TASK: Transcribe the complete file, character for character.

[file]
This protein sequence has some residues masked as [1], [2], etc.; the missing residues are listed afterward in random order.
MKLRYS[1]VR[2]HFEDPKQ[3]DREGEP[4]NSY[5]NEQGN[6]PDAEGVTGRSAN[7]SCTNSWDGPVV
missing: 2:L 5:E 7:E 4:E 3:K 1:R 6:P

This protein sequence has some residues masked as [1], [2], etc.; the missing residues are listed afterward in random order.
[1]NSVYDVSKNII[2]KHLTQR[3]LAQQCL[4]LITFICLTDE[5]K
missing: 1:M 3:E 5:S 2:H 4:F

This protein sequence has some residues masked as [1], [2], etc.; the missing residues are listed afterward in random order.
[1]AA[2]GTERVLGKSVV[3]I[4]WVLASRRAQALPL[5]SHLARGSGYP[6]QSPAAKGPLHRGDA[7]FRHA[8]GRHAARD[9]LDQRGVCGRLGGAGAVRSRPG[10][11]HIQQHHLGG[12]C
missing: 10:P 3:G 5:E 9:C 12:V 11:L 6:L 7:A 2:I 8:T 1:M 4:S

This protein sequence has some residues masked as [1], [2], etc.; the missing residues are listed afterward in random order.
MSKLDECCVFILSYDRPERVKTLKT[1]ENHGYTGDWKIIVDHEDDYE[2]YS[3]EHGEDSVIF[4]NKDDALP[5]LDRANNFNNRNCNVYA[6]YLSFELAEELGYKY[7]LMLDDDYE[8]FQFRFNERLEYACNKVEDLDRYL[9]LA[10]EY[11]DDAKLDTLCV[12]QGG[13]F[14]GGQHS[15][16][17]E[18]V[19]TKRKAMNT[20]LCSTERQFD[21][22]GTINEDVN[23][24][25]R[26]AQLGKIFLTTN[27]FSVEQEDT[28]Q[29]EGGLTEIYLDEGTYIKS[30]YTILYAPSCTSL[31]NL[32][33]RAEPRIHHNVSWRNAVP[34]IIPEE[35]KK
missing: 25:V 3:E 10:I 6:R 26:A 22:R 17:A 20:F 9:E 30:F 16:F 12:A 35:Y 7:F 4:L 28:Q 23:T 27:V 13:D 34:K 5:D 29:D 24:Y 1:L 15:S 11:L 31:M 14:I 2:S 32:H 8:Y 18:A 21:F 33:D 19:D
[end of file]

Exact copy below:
This protein sequence has some residues masked as [1], [2], etc.; the missing residues are listed afterward in random order.
MKLRYS[1]VR[2]HFEDPKQ[3]DREGEP[4]NSY[5]NEQGN[6]PDAEGVTGRSAN[7]SCTNSWDGPVV
missing: 2:L 5:E 7:E 4:E 3:K 1:R 6:P

This protein sequence has some residues masked as [1], [2], etc.; the missing residues are listed afterward in random order.
[1]NSVYDVSKNII[2]KHLTQR[3]LAQQCL[4]LITFICLTDE[5]K
missing: 1:M 3:E 5:S 2:H 4:F

This protein sequence has some residues masked as [1], [2], etc.; the missing residues are listed afterward in random order.
[1]AA[2]GTERVLGKSVV[3]I[4]WVLASRRAQALPL[5]SHLARGSGYP[6]QSPAAKGPLHRGDA[7]FRHA[8]GRHAARD[9]LDQRGVCGRLGGAGAVRSRPG[10][11]HIQQHHLGG[12]C
missing: 10:P 3:G 5:E 9:C 12:V 11:L 6:L 7:A 2:I 8:T 1:M 4:S

This protein sequence has some residues masked as [1], [2], etc.; the missing residues are listed afterward in random order.
MSKLDECCVFILSYDRPERVKTLKT[1]ENHGYTGDWKIIVDHEDDYE[2]YS[3]EHGEDSVIF[4]NKDDALP[5]LDRANNFNNRNCNVYA[6]YLSFELAEELGYKY[7]LMLDDDYE[8]FQFRFNERLEYACNKVEDLDRYL[9]LA[10]EY[11]DDAKLDTLCV[12]QGG[13]F[14]GGQHS[15][16][17]E[18]V[19]TKRKAMNT[20]LCSTERQFD[21][22]GTINEDVN[23][24][25]R[26]AQLGKIFLTTN[27]FSVEQEDT[28]Q[29]EGGLTEIYLDEGTYIKS[30]YTILYAPSCTSL[31]NL[32][33]RAEPRIHHNVSWRNAVP[34]IIPEE[35]KK
missing: 25:V 3:E 10:I 6:R 26:A 22:R 17:A 20:F 9:E 30:F 16:F 12:A 35:Y 7:F 4:L 28:Q 23:T 27:V 13:D 34:K 5:D 29:D 24:Y 1:L 15:S 11:L 31:M 14:I 2:S 32:H 8:Y 18:A 21:F 33:D 19:D